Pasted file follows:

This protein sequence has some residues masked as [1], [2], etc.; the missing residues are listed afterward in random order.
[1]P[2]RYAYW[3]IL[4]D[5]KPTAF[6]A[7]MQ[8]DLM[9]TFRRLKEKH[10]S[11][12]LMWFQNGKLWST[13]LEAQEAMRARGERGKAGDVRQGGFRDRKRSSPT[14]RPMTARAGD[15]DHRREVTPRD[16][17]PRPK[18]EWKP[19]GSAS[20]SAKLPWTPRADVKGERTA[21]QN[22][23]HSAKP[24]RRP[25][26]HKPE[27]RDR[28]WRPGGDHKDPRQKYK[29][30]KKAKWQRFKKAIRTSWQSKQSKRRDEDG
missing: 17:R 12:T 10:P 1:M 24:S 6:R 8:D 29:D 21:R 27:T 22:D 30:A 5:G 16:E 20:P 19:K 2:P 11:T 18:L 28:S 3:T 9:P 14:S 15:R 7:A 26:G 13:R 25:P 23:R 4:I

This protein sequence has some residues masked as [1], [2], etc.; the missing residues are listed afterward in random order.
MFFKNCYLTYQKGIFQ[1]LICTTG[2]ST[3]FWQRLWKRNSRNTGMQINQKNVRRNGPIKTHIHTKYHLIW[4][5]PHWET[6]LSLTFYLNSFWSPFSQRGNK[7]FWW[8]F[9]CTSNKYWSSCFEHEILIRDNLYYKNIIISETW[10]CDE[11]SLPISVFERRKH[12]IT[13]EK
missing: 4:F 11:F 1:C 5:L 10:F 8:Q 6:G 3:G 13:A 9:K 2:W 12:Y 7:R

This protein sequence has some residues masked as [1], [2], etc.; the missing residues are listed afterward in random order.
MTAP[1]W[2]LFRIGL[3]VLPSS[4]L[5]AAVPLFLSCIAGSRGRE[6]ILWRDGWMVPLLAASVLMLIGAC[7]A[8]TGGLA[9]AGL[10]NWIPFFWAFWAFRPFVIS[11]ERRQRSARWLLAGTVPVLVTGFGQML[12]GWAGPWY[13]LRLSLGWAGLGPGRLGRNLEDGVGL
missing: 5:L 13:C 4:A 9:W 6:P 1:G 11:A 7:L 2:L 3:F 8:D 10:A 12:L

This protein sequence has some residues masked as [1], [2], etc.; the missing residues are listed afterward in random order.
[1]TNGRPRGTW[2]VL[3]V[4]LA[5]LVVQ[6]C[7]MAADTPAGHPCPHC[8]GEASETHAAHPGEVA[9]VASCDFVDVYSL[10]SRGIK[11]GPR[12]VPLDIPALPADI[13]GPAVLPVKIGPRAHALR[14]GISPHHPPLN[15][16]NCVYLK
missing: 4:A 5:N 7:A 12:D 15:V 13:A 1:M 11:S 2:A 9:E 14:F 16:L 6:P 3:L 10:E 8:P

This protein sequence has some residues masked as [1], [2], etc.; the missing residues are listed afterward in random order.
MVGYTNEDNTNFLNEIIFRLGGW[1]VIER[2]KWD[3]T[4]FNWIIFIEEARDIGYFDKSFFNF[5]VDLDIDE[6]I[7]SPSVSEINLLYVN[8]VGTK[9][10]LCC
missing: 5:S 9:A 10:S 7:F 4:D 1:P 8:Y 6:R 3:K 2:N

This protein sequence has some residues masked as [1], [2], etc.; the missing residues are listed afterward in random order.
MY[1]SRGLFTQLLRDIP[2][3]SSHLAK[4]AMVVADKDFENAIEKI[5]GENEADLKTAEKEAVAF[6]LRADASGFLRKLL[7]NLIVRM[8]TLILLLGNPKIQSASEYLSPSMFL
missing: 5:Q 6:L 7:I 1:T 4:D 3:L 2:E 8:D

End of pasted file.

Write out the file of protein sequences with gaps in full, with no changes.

This protein sequence has some residues masked as [1], [2], etc.; the missing residues are listed afterward in random order.
[1]P[2]RYAYW[3]IL[4]D[5]KPTAF[6]A[7]MQ[8]DLM[9]TFRRLKEKH[10]S[11][12]LMWFQNGKLWST[13]LEAQEAMRARGERGKAGDVRQGGFRDRKRSSPT[14]RPMTARAGD[15]DHRREVTPRD[16][17]PRPK[18]EWKP[19]GSAS[20]SAKLPWTPRADVKGERTA[21]QN[22][23]HSAKP[24]RRP[25][26]HKPE[27]RDR[28]WRPGGDHKDPRQKYK[29][30]KKAKWQRFKKAIRTSWQSKQSKRRDEDG
missing: 17:R 12:T 10:P 1:M 24:S 6:R 8:D 29:D 21:R 27:T 22:D 30:A 5:G 16:E 20:P 19:K 2:P 11:T 18:L 28:S 3:T 9:P 14:S 15:R 7:A 26:G 13:R 25:P 23:R 4:I

This protein sequence has some residues masked as [1], [2], etc.; the missing residues are listed afterward in random order.
MFFKNCYLTYQKGIFQ[1]LICTTG[2]ST[3]FWQRLWKRNSRNTGMQINQKNVRRNGPIKTHIHTKYHLIW[4][5]PHWET[6]LSLTFYLNSFWSPFSQRGNK[7]FWW[8]F[9]CTSNKYWSSCFEHEILIRDNLYYKNIIISETW[10]CDE[11]SLPISVFERRKH[12]IT[13]EK
missing: 4:F 11:F 1:C 5:L 10:F 8:Q 6:G 3:G 13:A 9:K 2:W 12:Y 7:R

This protein sequence has some residues masked as [1], [2], etc.; the missing residues are listed afterward in random order.
MTAP[1]W[2]LFRIGL[3]VLPSS[4]L[5]AAVPLFLSCIAGSRGRE[6]ILWRDGWMVPLLAASVLMLIGAC[7]A[8]TGGLA[9]AGL[10]NWIPFFWAFWAFRPFVIS[11]ERRQRSARWLLAGTVPVLVTGFGQML[12]GWAGPWY[13]LRLSLGWAGLGPGRLGRNLEDGVGL
missing: 5:L 13:C 4:A 9:W 6:P 1:G 11:A 7:L 2:L 3:F 8:D 10:A 12:L

This protein sequence has some residues masked as [1], [2], etc.; the missing residues are listed afterward in random order.
[1]TNGRPRGTW[2]VL[3]V[4]LA[5]LVVQ[6]C[7]MAADTPAGHPCPHC[8]GEASETHAAHPGEVA[9]VASCDFVDVYSL[10]SRGIK[11]GPR[12]VPLDIPALPADI[13]GPAVLPVKIGPRAHALR[14]GISPHHPPLN[15][16]NCVYLK
missing: 4:A 5:N 7:A 12:D 15:V 13:A 1:M 11:S 2:A 9:E 14:F 16:L 6:P 3:L 10:E 8:P

This protein sequence has some residues masked as [1], [2], etc.; the missing residues are listed afterward in random order.
MVGYTNEDNTNFLNEIIFRLGGW[1]VIER[2]KWD[3]T[4]FNWIIFIEEARDIGYFDKSFFNF[5]VDLDIDE[6]I[7]SPSVSEINLLYVN[8]VGTK[9][10]LCC
missing: 5:S 9:A 10:S 7:F 4:D 1:P 8:Y 6:R 3:K 2:N

This protein sequence has some residues masked as [1], [2], etc.; the missing residues are listed afterward in random order.
MY[1]SRGLFTQLLRDIP[2][3]SSHLAK[4]AMVVADKDFENAIEKI[5]GENEADLKTAEKEAVAF[6]LRADASGFLRKLL[7]NLIVRM[8]TLILLLGNPKIQSASEYLSPSMFL
missing: 5:Q 6:L 7:I 1:T 4:D 3:L 2:E 8:D